Olympic news and attitudes towards the Olympics: a compositional time-series analysis of how sentiment is affected by events

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Olympic news and attitudes towards the Olympics:

A compositional time-series analysis of how

sentiment is affected by events

Peter Dawsona*, Paul Downwardb and Terence C. Millsc

a

School of Economics, University of East Anglia, Norwich Research Park, Norwich, Norfolk, UK

b

School of Sport, Exercise and Health Sciences, Loughborough University, Leicestershire, UK

c

School of Business and Economics, Loughborough University, Leicestershire, UK

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*

Abstract

Sentiment affects the evolving economic valuation of companies through the stock market. It is unclear how ‘news’ affects the sentiment towards major public investments like the Olympics. In this paper we consider, from the context of the pre-event stage of the 30th Olympiad, the relationship between attitudes towards the Olympics and Olympic-related news; specifically the bad news associated with an increase in the cost of provision, and the good news associated with Team GB’s medal success in 2008. Using a unique data set and an event-study approach that involves compositional time-series analysis, it is found that ‘good’ news affects sentiments much more than ‘bad’ but that the distribution of such sentiment varies widely. For example, a much more pronounced effect of good news is identified for females than males, but ‘bad’ news has less of an impact on the young and older age groups. Caution should be exercised in basing policy on such sentiments.

Keywords: Attitudes; news; Olympic Games; compositional time-series. JEL codes: C25, D12, L83

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1. Introduction

Hosting the Olympics, and the Summer Olympics in particular, involve large scale public investment. Despite this there is competition to host the Olympics. In the case of the London 2012 Olympics the rationale was set out in Game Plan and ‘despite the difficulty in quantifying the impact, there appears to be a positive impact for the nation as a whole’ [15, p.70].

Most of the economic literature suggests negligible and even negative impacts through crowding out [4, 14, 16]. For example, focusing on the 1984 Los Angeles and 1996 Atlanta Summer Olympics Baade and Matheson [5] found that the (ex-post) impact on unemployment in both regions was entirely transitory and concluded that long-run changes to steady-state equilibrium were only possible when new infrastructure and facilities were appropriate for the present and future economy. Madden [31] and Giesecke and Madden [20] concluded that initial ex-ante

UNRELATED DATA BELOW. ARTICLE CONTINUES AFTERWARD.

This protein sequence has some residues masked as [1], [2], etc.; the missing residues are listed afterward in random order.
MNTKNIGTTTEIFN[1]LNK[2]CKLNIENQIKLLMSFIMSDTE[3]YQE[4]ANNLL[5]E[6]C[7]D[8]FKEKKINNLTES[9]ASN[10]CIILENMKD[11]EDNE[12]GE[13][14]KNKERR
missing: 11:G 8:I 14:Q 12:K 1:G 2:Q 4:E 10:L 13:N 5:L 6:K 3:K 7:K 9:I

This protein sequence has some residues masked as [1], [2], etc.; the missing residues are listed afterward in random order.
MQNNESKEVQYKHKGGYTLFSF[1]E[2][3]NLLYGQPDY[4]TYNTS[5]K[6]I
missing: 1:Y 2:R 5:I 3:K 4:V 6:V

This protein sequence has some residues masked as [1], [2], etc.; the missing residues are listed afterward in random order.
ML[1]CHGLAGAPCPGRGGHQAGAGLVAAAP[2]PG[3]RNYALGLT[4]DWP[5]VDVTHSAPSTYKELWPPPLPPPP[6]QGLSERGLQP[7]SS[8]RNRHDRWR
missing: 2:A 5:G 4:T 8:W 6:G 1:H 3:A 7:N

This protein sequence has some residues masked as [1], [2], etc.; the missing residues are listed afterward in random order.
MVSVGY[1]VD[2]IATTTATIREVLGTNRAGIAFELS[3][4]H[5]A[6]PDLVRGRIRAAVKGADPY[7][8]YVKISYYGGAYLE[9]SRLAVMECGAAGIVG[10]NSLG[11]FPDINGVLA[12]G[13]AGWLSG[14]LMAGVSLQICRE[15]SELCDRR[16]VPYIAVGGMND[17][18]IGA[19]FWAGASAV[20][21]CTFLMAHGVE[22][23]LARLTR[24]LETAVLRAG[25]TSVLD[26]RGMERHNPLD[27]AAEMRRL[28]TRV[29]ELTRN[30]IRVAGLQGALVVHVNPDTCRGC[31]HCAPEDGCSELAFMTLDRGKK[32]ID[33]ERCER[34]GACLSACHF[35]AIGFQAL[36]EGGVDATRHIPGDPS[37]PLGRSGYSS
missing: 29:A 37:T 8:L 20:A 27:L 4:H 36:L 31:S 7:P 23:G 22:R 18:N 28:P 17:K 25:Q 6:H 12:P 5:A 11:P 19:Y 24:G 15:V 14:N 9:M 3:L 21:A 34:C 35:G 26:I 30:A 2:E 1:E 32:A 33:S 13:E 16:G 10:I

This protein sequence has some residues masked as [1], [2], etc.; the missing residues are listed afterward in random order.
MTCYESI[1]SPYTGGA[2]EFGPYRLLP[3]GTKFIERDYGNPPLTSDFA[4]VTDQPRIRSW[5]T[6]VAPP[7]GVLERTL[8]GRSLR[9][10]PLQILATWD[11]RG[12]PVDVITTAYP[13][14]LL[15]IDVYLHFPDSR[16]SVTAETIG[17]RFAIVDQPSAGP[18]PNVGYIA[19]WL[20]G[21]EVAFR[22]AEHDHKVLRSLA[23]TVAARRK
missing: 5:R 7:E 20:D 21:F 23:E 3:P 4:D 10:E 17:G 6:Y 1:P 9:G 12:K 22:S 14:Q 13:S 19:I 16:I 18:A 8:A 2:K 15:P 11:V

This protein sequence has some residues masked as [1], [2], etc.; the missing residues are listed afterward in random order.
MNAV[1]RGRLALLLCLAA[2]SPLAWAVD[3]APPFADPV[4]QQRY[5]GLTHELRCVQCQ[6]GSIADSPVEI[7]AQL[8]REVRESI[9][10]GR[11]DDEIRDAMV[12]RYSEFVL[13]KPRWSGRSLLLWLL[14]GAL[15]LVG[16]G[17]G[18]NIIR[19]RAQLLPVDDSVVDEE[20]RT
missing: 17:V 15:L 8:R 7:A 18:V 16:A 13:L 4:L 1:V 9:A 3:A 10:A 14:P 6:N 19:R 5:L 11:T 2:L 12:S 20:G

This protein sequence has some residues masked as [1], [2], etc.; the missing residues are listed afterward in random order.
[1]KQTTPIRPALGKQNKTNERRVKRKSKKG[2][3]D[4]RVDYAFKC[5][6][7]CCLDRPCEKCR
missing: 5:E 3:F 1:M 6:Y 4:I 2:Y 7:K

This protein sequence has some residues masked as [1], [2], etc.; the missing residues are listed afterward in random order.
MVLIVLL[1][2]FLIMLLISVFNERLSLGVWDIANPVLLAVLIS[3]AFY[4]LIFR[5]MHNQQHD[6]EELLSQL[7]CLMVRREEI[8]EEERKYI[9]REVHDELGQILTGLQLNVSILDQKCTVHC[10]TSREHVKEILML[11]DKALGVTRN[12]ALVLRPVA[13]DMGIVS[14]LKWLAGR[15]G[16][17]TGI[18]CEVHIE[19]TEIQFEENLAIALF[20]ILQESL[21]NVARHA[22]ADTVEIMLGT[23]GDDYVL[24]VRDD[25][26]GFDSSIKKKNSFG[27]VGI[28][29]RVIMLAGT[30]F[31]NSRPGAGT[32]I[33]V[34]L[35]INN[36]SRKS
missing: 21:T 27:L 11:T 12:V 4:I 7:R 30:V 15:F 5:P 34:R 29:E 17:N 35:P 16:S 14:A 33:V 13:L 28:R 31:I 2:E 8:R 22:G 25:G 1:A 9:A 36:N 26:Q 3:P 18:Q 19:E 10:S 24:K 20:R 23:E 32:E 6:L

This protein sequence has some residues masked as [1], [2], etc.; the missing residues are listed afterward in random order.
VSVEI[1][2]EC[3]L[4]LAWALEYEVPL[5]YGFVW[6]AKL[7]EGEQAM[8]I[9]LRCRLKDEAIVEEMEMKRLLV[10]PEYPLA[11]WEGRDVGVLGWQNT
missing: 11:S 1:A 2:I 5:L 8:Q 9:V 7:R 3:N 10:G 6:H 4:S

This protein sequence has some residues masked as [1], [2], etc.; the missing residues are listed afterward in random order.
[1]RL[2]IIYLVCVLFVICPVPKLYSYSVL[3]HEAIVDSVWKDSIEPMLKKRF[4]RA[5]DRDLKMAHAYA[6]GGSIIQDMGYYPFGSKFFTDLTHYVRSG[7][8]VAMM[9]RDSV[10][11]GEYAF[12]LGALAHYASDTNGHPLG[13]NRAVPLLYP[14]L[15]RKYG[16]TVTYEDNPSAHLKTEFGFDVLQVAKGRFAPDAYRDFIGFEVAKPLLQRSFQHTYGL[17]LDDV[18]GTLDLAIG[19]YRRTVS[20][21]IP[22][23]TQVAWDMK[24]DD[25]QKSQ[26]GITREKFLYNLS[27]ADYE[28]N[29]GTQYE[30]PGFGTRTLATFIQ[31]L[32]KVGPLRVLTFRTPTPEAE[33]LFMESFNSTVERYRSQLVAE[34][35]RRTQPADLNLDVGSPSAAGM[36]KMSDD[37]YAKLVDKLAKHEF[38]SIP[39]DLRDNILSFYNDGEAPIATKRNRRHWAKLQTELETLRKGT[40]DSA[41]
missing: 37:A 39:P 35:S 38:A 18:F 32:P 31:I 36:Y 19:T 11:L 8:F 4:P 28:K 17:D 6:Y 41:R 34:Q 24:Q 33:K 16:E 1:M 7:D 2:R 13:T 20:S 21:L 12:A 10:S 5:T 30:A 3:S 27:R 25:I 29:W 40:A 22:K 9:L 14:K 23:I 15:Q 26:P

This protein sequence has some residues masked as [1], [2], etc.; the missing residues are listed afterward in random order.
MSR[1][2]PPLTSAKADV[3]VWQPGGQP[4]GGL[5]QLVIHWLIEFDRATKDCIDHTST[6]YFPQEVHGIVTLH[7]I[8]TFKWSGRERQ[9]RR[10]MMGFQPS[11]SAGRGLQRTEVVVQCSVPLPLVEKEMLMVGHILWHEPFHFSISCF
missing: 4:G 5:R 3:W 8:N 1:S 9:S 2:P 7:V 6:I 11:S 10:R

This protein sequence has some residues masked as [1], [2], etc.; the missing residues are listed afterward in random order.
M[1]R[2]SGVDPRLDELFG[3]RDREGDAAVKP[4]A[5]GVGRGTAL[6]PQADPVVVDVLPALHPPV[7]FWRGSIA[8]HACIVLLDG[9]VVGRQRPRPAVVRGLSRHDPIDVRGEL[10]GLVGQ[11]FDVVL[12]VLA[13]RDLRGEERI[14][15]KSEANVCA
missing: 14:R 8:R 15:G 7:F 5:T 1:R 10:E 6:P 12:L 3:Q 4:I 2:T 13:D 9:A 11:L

assessments of the impact of the 2000 Sydney Olympics over-estimated the financial gain because the assumptions relating to induced tourism and the responsiveness of the labour market were overly optimistic.

It is partly because of such difficulties that the claim that major sporting events such as the Olympics can provide important intangible benefits has emerged. For

example, hosting such events, or success in them, appears to influence optimism in stock markets [2, 17, 28, 30, 42] and subjective well-being [29, 40].

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In this study, therefore, it is hypothesised that the same sort of impact of news stories could take place during the preparation stage, and consequently the impact of the two most significant Olympic-related stories that occurred during the run-up to London 2012 are examined. These are news of the substantial increase in cost (March 2007) and the success of the British team during the Beijing 2008 Olympics (August 2008). In respect of these issues, initial estimates by the London Organising Committee placed the total cost of hosting the event at £2.4 billion. However, in March 2007 it was announced that the total cost had almost quadrupled to just under £9.3 billion.